Foam extinguishers (cream label) -
Can be used on Class A or B fires and
particularly suited to extinguishing liquid fires such as petrol and diesel.
They should not be used on free-flowing liquid fires without advanced
training as this type of fire has the potential to
rapidly to adjacent material. This type of
extinguisher is not suitable for deep-fat fryers or chip pans.
Powder extinguishers (blue label) -
be used on most classes of fire and achieve a good ‘knock down’. They can
also be used on fires involving electrical equipment but will almost
certainly render that equipment useless. Because they do not cool the fire
appreciably it can re-ignite. Powder extinguishers can create a loss of
visibility and may affect people who have breathing problems, and are not
generally suitable for enclosed spaces and are therefore not recommended for
use inside buildings unless there is absolutely no alternative.
Carbon dioxide extinguishers (black label) -
suitable for fires involving electrical equipment as they will extinguish a
fire without causing damage (except in the case of some electronic equipment
e.g. computers). As with all fires involving electrical equipment, the power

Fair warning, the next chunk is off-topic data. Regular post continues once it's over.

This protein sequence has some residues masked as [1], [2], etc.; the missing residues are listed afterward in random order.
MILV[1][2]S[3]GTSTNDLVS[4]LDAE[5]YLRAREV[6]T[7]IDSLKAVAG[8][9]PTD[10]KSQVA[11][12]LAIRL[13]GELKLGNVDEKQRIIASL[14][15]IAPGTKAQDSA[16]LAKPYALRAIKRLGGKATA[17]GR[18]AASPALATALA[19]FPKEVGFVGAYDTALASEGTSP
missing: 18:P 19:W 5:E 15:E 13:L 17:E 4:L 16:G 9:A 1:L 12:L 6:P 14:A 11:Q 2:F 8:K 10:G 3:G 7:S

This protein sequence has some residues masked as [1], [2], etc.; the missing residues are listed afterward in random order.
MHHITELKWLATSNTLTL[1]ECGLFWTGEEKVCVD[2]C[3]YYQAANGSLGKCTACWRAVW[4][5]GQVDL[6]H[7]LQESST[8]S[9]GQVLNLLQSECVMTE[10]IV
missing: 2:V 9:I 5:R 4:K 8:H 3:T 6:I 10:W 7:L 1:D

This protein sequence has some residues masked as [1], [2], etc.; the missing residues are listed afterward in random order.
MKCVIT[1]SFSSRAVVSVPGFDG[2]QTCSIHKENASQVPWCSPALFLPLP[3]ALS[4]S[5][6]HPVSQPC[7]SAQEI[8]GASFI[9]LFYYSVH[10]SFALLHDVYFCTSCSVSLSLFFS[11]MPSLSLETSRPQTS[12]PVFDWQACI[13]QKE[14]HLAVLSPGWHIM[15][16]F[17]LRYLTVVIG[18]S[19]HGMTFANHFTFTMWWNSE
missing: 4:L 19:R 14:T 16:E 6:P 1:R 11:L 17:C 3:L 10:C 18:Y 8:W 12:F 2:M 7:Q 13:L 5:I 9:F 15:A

should be switched off if possible.
Class ‘F’ extinguishers -
suitable for commercial catering establishments with deep-fat fryers.
Fire blankets -
should be located in the vicinity of the fire
hazard they are to be used on, but in a position that can be safely
accessed in the event of a fire. Fire blankets are suitable for dealing with
small fires in containers of cooking oils or fats and fires involving
the use of wet tea towels was advocated if a fire blanket was not available,
however fire & rescue service advice is now NOT to use these as many
injuries have been occurring.
Commissioning and installation
BS 5306-6 recommends that fire extinguishers are
commissioned and installed by a competent person.
Fire Extinguisher Commissioning
FIRE EXTINGUISHER SALES
companies charge extortionate prices for fire extinguishers (£200 - £300).
You can buy fire extinguishers at very
reasonable prices on-line from the following web site:
should be serviced by a competent person at least annually.
We can provide fire extinguisher servicing at
competitive prices in most areas. Email us for a quote on
email@example.com we need to know where you are
and how many extinguishers you have.
FIRE EXTINGUISHER TRAINING
The Regulatory Reform (Fire Safety)
Order 2005, requires that the responsible person must, where necessary 'take
measures for firefighting in the premises' and 'nominate
competent persons to implement those measures and ensure their training and
the equipment available to them are adequate......' It is important
that anyone expected to tackle a fire
should be trained, the implications if anyone is injured. and has not been
trained are obvious. Marsden Fire Safety
can provide such
TRAINING VIDEOS CD's
and DVD's are also available - click here
Have you seen the new
EVACUATION TRAINING AID - The